Claire S. Here….

The Dallas Opera’s production of Aida was well-staged, the arias were well-sung, the choreography was well-danced, and yet despite these technical proficiencies, I was emotionally unmoved by the production as a whole.  Although this opera has always been loved for its grand pageantry, the true essence of the story lies in the intimate relationships between the three main characters. Unfortunately, here, the three leads Latonia Moore (Aida), Nadia Krasteva (Amneris), and Antonello Palombi (Radames) had little chemistry on Wednesday night, and their lack of intimacy created a hollowness that plagued the entire performance.


As bad as that may sound, please don’t misunderstand.  This was a beautiful production. Aida tells the story of an Ethiopian princess who is taken captive and made a slave by the Egyptians. While Aida serves as handmaiden to the princess of Egypt, she falls in love with Radames, the commander of the Egyptian Army.   Unfortunately, the princess also is in love with Radames and seeks to uncover Aida and Radames’s love affair. When Egypt goes to battle with Ethiopia, Aida not only has to continue to hide her love, but she is also made to choose between her homeland and the man that she loves.


Latonia Moore’s performance was the highlight of the evening.  Her voice was stunning throughout. Even crumpled on stage when overcome with melancholy, she could effortlessly hit her high notes, releasing them so they could soar over the orchestra.  The intensity she brings to her phrasings in piano also reflect the amazing amount of voice control she has mastered. But most importantly, Moore’s acting and singing brought an authenticity to the stage. It is hard to tell whether we were watching the emotional desperation and misery of Aida or Moore herself. Either way, by the end, there couldn’t have been anything left of Moore as the curtain went down — because she had left every ounce of herself on that stage.


Nadia Krasteva, who played the Egyptian princess Amneris had a controlled and traditionally beautiful voice. If she had not been up-staged by Moore, she could have shined. Unfortunately, several times throughout the production, Krasteva’s voice was completely drowned out by Moore’s higher notes and volume.


Amneris is by far the most interesting of the main characters. During the first three acts, the audience only sees Amneris’s outward motivations– she is a spoiled princess who is used to getting what she wants. Her desire to ensnare Radames and destroy Aida seem to be only a symptom of her unreasonable jealousy and petulant desire to win. It is not until the last act that we comprehend the true extent of Amneris’s love for Radames.   Quickly the audience no longer sees her as a one-dimensional villain. Her story becomes as tragic as Aida’s.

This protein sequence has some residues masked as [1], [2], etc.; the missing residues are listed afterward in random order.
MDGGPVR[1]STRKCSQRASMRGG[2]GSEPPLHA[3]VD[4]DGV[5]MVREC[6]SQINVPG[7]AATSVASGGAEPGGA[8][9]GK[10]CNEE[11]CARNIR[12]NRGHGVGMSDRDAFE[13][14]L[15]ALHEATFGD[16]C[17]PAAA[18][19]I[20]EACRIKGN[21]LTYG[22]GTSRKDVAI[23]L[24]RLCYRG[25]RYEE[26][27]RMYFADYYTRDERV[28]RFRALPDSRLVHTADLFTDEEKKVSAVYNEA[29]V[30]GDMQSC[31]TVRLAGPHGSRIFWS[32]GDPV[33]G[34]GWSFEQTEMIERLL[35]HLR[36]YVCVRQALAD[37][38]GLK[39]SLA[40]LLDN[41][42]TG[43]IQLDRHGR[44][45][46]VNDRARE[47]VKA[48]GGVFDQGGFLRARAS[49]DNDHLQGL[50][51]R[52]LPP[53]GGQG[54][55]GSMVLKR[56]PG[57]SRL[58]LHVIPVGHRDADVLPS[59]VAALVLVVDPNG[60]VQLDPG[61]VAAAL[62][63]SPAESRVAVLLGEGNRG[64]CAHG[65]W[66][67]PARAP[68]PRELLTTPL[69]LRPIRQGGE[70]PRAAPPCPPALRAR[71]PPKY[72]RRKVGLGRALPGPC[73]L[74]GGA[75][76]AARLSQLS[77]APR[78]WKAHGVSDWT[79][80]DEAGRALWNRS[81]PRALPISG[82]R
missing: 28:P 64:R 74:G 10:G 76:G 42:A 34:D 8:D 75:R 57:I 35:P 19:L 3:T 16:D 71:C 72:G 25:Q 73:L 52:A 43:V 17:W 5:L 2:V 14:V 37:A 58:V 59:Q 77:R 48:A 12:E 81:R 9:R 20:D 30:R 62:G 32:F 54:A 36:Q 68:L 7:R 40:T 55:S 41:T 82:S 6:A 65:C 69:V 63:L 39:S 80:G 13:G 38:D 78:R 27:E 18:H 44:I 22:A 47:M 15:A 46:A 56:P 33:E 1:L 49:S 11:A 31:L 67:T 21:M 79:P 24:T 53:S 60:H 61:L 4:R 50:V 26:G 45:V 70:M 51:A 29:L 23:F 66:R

This reveal, however, ideally should be done through a slow progression with foreshadowing to hint at the final development. This was not how Krasteva played this role. Instead, she completely recreated the character from one scene to the next, providing little continuity to the character development.


Antonello Palombi was probably my biggest complaint of the evening. His singing was superb, but his acting was stilted and unnatural.  He relied too much on over-sized arm gestures to reveal his emotions. Many times he would plead with the audience rather than his fellow actors.  In those moments, it was as if the rest of the stage disappeared for Palombi, and all that remained was his own solipsistic universe.


During future performances, if there is a break down in intimacy between the three main characters, the root of the problem will likely be Palombi. This was only made more evident in Act III when Moore sings a duet with Lester Lynch, who plays Aida’s father, Amonasro. In that scene, Amonasro convinces his daughter to elicit information from Ramades so that the Ethiopians can rise up agains the Egyptians. In just one duet, Moore and Lynch create one of the most emotional scenes of the evening. They were perfect together.


With the exclusion of one unfortunate male dancer that stuck out like a slightly-clumsy sore thumb (I just couldn’t take my eyes off the guy), the dancing and choreography (by Kenneth von Heidecke) was elegant, delightful, and challenging. So many times audiences can overlook the choreography in an opera. But in this production of Aida, the choreography is integral to several of the scenes, creating an ethereal, flowing quality juxtaposed against the large, looming set pieces.



Although this production is not without its flaws, it is worth seeing. You’ll definitely enjoy Moore’s brilliant performance, the legions of talented supernumeraries on stage, the over-sized set pieces that suggest the temporal nature of human lives, and the saturated colors and design of the costumes that make the stage look more like a painting than a stage production. Definitely worth checking out.


-Claire Swann


Winspear Opera House

Remaining Showtimes:

November 3rd at 7:30pm

November 9th at 7:30pm

November 11th at 2:00pm

By Bryan Kluger

Former husky model, real-life Comic Book Guy, genre-bending screenwriter, nude filmmaker, hairy podcaster, pro-wrestling idiot-savant, who has a penchant for solving Rubik's Cubes and rolling candy cigarettes on unreleased bootlegs of Frank Zappa records.

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